Diagram courtesy of the Tile Council of America
The Tile Council of America’s (TCA) new 2003-2004 Handbook for Ceramic Tile Installation is the 41st edition of the venerable publication. Included in this latest handbook are 14 new installation methods. In this article, I’ll endeavor to bring you up to speed on some of the more noteworthy changes in installation methodology.

The new TCA handbook informs us that the American National Standards Institute (ANSI) A108 Committee on Ceramic Tile has revised the A108, A118 and A136 designations for the installation of ceramic tile.

In addition to these revisions, the committee has approved new specifications for: the installation of ceramic tile with exterior glue plywood (EGP) latex Portland cement mortar; installation of load-bearing bonded waterproof membranes for thinset ceramic tile and dimensional stone; standard cement grouts and polymer-modified cement grouts; and EGP latex Portland cement mortar.

One of the revisions to the TCA 2003-2004 Handbook is a caution with regard to wood-based panels and a list of exclusions from recommendations. Plywood made with fully waterproof adhesive and with an exposure rating of 1 for exterior applications may be used on residential horizontal surfaces when installed in accordance with ANSI guidelines.

In the Interior Floors section of the handbook a new detail has been added -- Detail F135-03 Cork Underlayment on Concrete. This detail is included to provide an above-grade installation where sound transmission is a concern. One of the limitations is that a minimum 6-inch slab must is required for the procedure and only ceramic tile or stone measuring 8 inches square or larger may be used.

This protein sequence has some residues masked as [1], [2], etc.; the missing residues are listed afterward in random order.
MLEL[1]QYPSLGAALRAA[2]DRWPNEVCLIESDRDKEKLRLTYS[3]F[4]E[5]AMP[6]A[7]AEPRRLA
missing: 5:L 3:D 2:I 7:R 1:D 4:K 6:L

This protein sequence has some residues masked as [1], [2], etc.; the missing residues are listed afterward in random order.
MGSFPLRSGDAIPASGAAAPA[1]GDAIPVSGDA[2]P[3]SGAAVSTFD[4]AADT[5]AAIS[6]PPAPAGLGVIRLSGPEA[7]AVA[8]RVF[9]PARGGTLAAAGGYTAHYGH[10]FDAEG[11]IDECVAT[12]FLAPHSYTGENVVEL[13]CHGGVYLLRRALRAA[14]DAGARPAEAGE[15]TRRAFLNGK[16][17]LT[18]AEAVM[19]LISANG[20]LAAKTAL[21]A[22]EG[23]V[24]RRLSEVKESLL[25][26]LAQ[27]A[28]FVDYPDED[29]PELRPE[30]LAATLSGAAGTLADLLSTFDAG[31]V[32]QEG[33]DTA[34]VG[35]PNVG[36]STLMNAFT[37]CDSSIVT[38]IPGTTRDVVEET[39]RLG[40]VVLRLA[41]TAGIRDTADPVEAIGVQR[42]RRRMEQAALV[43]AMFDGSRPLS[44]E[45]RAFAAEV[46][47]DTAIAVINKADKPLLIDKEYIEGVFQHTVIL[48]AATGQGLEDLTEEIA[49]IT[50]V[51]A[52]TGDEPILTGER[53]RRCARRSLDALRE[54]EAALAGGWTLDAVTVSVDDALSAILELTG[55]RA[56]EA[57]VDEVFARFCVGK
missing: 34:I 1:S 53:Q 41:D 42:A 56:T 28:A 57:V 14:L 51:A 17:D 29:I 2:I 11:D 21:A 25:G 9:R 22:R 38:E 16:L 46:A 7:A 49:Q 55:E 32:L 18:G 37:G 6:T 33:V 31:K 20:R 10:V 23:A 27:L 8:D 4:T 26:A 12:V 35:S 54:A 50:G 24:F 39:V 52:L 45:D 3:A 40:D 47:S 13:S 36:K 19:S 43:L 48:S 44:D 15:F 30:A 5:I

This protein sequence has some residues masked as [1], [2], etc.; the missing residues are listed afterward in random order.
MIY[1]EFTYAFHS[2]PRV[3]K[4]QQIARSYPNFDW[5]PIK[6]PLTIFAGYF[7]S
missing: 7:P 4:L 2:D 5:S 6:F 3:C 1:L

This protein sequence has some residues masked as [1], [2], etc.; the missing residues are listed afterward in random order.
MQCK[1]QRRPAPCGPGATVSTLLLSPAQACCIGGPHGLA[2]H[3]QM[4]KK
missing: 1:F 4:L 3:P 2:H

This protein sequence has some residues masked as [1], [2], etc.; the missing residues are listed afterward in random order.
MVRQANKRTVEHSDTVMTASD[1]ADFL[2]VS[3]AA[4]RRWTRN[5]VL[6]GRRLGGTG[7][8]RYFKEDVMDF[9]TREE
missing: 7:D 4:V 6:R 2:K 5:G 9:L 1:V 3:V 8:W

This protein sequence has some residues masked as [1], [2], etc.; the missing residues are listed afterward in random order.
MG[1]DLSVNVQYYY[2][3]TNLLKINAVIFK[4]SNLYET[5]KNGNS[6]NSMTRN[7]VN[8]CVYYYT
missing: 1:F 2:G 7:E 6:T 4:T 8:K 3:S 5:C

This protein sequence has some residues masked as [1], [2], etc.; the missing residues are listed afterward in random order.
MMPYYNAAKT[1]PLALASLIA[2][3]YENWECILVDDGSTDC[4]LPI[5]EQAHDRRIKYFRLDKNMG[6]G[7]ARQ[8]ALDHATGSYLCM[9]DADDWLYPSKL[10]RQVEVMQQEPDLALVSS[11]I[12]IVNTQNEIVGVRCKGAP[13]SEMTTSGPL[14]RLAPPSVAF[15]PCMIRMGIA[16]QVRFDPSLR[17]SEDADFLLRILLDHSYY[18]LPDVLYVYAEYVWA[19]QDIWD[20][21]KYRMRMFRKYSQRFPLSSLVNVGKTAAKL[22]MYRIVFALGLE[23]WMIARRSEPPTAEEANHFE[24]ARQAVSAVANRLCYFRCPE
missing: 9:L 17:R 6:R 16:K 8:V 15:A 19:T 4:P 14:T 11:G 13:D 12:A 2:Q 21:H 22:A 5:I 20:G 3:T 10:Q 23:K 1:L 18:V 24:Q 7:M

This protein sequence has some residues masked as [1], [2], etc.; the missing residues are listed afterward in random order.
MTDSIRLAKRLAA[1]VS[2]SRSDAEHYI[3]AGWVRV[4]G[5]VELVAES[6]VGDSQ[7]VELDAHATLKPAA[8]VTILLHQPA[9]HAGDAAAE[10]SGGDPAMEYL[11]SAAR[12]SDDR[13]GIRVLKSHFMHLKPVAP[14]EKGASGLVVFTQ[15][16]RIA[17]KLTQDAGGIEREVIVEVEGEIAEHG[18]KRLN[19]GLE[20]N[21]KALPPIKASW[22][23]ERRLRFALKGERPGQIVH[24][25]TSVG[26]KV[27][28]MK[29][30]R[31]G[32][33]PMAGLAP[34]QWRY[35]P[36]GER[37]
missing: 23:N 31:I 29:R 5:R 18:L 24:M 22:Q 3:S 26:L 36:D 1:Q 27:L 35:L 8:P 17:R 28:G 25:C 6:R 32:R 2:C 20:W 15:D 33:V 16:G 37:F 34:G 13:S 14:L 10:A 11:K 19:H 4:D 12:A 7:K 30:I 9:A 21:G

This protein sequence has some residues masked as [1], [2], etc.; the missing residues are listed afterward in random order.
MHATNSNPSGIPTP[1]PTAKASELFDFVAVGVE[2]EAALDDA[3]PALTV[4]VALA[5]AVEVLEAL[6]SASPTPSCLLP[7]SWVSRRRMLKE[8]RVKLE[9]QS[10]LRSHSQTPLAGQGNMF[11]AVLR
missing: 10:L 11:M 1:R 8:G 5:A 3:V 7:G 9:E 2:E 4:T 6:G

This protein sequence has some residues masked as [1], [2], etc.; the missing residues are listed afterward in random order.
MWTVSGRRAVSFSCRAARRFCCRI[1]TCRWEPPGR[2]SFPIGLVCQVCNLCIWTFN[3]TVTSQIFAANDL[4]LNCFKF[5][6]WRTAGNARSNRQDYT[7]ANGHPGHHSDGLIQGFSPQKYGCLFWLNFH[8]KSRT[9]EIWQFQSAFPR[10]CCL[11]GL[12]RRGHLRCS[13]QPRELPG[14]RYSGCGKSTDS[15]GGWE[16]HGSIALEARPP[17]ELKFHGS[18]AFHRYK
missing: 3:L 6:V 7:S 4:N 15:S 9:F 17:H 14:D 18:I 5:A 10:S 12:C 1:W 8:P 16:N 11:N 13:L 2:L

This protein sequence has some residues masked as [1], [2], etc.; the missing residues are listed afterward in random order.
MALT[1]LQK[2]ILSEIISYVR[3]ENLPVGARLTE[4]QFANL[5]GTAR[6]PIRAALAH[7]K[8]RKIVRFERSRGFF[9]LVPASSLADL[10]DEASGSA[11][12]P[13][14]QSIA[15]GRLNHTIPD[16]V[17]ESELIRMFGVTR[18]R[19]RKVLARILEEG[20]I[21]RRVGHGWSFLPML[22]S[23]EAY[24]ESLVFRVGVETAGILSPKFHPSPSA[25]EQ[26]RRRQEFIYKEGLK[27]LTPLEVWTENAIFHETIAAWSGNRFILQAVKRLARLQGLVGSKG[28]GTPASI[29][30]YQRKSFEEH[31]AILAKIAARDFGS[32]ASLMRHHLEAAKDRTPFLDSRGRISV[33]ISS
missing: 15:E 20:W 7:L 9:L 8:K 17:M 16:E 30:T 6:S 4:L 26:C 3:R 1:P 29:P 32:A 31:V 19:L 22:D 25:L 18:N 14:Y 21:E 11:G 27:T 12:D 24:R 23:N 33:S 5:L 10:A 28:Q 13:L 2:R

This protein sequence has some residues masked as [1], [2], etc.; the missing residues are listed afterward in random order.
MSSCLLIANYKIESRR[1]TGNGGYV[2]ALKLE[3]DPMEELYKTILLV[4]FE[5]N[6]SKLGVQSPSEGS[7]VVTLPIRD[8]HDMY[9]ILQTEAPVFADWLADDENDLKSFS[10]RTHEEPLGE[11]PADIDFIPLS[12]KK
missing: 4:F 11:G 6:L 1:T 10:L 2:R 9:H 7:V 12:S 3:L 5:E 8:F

Diagram courtesy of the Tile Council of America
Also, two new details relating to in-floor interior radiant-heat systems on concrete are now provided. Specifically, they are RH110-03 and RH115-03.

RH110-03 is hydronic system with water-filled tubes installed in the concrete slab. The detail specifies that a minimum 3/4-inch layer of concrete must cover these tubes. A crack-isolation membrane is included in the detail, and the membrane manufacturer must approve the use of the product in a hydronic system application.

RH115-03 refers to an electric system installed on the surface of the substrate. The electric system detail does not include a membrane. Both hydronic and electric systems call for latex Portland cement mortar bond coats.

Diagram courtesy of the Tile Council of America
The use of in- and on-floor heating systems, even in the south and southwest regions of the country, has increased substantially. This is mainly due to flooring professionals’ increasing knowledge and experience with the product and its installation. And of course, the sophistication of the end user has dramatically increased as well.

Another revised detail is F144-03, Cementitious Backer Unit/Fiber Cement Underlayment with a thinset installation for floors. This detail is in the Interior Floors section of the handbook under the wood subfloors category. Again, deflection is an important consideration. This deflection cannot exceed 1/360 of the span when measured under a 300 lb. concentrated load.

Yet another revised detail for interior wood subfloors is F146-03, Coated Glass Mat Water-Resistant Gypsum Backer Board to be used with latex Portland cement mortar. In this detail, ceramic tiles must be 2-by-2 inches or larger. This detail is not for areas such as shower floors.

F170-03, entitled Fiber-Reinforced Gypsum Panel Backer Board using latex Portland cement mortar, is a completely new detail. This detail can only be used in dry areas. Another new detail, F151-03 Coated Glass Mat Water-Resistant Gypsum Backer Board over 24-inch o.c. Joist Spacing, is also for use over plywood subfloors. A limitation here is that you must use tiles of 8-inch-square or larger format.

A few other new details worthy of your attention are F152-03, Wood Sufloor 24 inch o.c. Joist with membrane, and F155-03 OBS Subfloor 24-inch o.c. Joist with EGP (Exterior Glue Plywood).

Finally, another detail worth noting is a wall detail, W246-03, which is a Cementitions-Coated Foam Backer Board and can be used in wet or dry areas. This panel may also be used for detail B425-426 03, bathroom walls and shower receptors.

Unfortunately, I haven’t the space to cover all of these details in an exhaustive manner. For a more complete understanding of these guidelines, I suggest that you telephone TCA at (864) 646-8453 to obtain the unabridged 2003-2004 Handbook (and also the current ANSI manual).